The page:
What the civic nationalist really fails or refuses to recognize is that when immigrants of any particular nationality increase their population to a significant enough size, they will elect their own people to office who will then act in the best interest of their fellow countrymen and then try to alter the cultural landscape around them to be more suitable to themselves. This inevitably leads to a situation where these different ethnic groups cannot cooperate with other groups as they have different interests, different norms of behavior and so there will be no sense of an overall community. If anything, these different groups will conflict with each other over which group will wield the most power, redistribute the most public wealth to their own people and control which culture(s) will dominate the community. Violent civil conflict as a result is also a possibility.
Despite all this, the civic nationalist still clings to the mystic belief that anyone from anywhere in the world can become a true, pocket Constitution carrying, tricorn hat wearing American by virtue of the transformative powers of our unique American magic dirt.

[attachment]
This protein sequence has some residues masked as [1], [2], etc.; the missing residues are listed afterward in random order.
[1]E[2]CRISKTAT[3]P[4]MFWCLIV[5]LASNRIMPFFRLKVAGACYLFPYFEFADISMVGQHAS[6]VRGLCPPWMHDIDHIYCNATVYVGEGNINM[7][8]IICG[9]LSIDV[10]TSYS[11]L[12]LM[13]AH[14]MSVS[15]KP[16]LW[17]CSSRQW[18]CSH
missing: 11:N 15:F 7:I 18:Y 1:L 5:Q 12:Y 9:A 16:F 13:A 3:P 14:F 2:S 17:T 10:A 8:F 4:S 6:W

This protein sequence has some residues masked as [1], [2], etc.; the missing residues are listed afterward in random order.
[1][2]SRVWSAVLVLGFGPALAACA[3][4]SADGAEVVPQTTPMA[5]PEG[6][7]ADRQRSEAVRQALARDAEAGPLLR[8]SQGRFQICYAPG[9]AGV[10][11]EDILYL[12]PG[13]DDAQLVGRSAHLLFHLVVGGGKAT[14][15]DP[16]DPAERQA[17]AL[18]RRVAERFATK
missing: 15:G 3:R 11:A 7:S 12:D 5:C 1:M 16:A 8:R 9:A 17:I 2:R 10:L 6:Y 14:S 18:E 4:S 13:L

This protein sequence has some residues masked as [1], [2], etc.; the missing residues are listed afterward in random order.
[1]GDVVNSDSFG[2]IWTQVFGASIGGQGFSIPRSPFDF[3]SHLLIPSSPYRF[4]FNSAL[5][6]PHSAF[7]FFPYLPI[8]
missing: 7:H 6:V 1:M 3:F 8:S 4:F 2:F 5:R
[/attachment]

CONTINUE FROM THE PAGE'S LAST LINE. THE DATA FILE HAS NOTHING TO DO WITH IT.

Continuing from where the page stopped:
Here in Queens our managerial apparatchiks and their lickspittals like to boast about our being the most diverse borough in New York city with some 138 languages or 800 spoken here depending on your source. If we can't even agree on a common language as the subject of English as our official language is strictly forbidden, or a common culture as the state's ruling party's globalist multiculturalism forbids our native culture holding sway, then how could we agree on anything and what do we have in common if we're so globally diverse? How can we be a cohesive community under these circumstances?
The answer is no. We can't be a community and this is to the benefit of our Democrat overlords one party county, city and state. First, as all the various ethnic and identity groups have nothing in common with each other, we as a community can never form any sizeable or effective opposition to the various plots and plans our rulers of which we may not want. And as many of these newcomer groups, hail from third world, strong man dictatorships, they would see nothing wrong with having a one party dictatorship here. If it works for them back home so why not here too and why should they care if rest of us do not want it or how it will affect us if it favors them?